Within the Current Processes tile is a list of some of the core processes that should be “OK” in a healthy system.
If any of these processes show as failed, please reach out to Netreo Support Services for assistance.
The Hardware Information tile provides a view into how much of the disk partitions are used, which is also very useful for troubleshooting.
If there are any warning notifications, please reach out to Netreo Support Services to review. You definitely don’t want to have any of these partitions filled up.
The system timers widget is helpful in finding the underlying issue when performance data is missing. The System Timers tile shows how long the Netreo instance is taking to check the configured devices for availability, as well as the average time Netreo is taking to gather statistics from the configured devices.
Click on the Blue graph at the top right of the widget and hit Filter. From there, choose a timeframe that will include the time of the issue you’re troubleshooting.
Latency should be no more than 180 seconds, and Queue size should never be more than 300 seconds. If those values have been reached, reach out to Netreo Support Services and provide details for them to review.
The last item of interest is the widget that shows Memory Statistics.
Similar to System Timers, click the Blue graph and choose a timeframe that covers the issue you’re investigating. It’s good to note that memory utilization hovering around 90 to 95 percent is common. However, if you see more than 95 percent, or a large spike in utilization at the time of the issue, you’ll want to reach out to Netreo Support Services for assistance.
If all of the above widgets are normal, move onto checking your Audit and Debug Log.
Netreo captures any action taken by any user for your review in the Audit Log. This comes in handy in many situations. Below are some sample scenarios and examples of the information in the logs that apply to troubleshooting alarms not recovering.
To access the Audit Logs, go to Administration -> System -> Audit Log.
Use the Audit Log to find out why a device is not getting added by entering the Device Name or IP in the Device Name field and configuring the timeframe around the time in question.
The above device did not get added because there are no working credentials in any of the templates. If you see a failure such as above, check out the Testing Credentials section in our recent How To post, Troubleshooting Configuration Backup Issues.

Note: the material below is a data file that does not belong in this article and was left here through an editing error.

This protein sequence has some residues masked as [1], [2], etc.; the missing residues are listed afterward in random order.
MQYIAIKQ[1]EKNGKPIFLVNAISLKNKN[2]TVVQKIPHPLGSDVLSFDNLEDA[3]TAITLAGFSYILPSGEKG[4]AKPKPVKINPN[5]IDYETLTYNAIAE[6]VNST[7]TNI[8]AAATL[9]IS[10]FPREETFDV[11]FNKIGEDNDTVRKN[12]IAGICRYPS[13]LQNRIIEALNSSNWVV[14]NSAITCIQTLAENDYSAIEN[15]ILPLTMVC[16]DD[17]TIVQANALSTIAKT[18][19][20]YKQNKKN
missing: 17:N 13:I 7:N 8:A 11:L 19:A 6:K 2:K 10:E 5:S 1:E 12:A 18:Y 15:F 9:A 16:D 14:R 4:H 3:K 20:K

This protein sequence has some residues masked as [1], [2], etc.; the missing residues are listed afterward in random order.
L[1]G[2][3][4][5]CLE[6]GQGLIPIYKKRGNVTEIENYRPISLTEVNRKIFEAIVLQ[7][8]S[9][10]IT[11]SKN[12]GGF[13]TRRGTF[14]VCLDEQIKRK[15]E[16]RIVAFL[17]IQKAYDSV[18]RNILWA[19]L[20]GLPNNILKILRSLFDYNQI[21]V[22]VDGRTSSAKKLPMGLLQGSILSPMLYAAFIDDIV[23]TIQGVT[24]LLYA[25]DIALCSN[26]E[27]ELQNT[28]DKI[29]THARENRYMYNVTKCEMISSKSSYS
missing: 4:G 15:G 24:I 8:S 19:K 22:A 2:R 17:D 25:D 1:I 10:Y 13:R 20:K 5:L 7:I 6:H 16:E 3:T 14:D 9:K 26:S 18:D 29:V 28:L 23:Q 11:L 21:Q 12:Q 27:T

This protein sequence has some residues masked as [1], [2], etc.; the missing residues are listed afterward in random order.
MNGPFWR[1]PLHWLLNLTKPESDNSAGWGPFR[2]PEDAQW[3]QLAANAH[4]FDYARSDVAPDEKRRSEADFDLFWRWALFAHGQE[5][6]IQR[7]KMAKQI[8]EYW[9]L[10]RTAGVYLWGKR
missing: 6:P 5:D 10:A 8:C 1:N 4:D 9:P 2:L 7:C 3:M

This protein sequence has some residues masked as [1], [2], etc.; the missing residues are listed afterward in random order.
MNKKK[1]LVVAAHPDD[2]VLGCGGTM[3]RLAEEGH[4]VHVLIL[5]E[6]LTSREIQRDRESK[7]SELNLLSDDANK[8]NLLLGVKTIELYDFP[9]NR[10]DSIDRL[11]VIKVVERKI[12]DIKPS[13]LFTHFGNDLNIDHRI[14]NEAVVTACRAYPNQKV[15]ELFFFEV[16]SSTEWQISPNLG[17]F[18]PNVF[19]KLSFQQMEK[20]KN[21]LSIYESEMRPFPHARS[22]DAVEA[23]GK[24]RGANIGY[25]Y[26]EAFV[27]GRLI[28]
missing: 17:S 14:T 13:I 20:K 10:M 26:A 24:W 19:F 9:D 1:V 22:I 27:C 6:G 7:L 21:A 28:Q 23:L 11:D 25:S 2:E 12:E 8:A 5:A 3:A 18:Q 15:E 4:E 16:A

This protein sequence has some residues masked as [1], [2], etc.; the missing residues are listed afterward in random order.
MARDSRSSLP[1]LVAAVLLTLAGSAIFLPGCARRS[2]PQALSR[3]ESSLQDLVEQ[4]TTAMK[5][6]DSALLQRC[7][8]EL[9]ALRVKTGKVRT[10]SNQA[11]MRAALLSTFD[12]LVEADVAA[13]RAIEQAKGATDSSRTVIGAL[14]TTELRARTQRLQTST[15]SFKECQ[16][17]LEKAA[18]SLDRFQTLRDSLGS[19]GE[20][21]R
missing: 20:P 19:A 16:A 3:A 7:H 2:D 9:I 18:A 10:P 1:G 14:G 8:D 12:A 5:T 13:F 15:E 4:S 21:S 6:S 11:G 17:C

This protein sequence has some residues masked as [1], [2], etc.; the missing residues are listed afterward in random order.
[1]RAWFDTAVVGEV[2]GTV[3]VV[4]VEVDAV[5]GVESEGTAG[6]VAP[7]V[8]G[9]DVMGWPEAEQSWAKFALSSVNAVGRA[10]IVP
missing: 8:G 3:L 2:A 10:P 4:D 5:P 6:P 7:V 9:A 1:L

Another good example is using the Audit Log to investigate any changes in templates that may have prevented devices from polling correctly (ex. Changes in template credentials).
This can be done by entering the template name in the message field and configuring the timeframe around the time a change may have occurred.
In the above example, we confirm that user ‘netreo’ changed settings in the Cisco Firewall Template. Seeing the username netreo all in lower case indicates an automated process ran. Any other username will identify a user that has access to the system and made a change.
If you see that a template was recently applied by a user other than netreo, you can again refer to the Testing Credentials section in our recent How To post, Troubleshooting Configuration Backup Issues for further information.
The Debug Log is used to troubleshoot issues related to incident, alarms and polling. To access the Debug Logs, go to Administration -> System -> Debug Log.
You can review the alarms that have been processed for a device by searching for the device name in the Keywords field.
In the example above, we can see that the service check “TCP Check for Port 777” went critical and created an incident. It then recovered shortly afterwards.
There are several key macros to look for to determine the behavior. “NOTIFICATIONTYPE” will show whether the alarm is a Recovery or Problem (Warning or Critical). If troubleshooting why the alarm is not recovering, look for the following to confirm it exists.
Another good keyword to use to get information on incidents is to search for the Incident ID you are troubleshooting.
Following these steps should identify the cause of any alarm that fails to recover. Many experienced Netreo users will know how to use this information to correct the issue. However, please never hesitate to contact Netreo Support Services whenever you encounter challenges or at any step of your own troubleshooting efforts.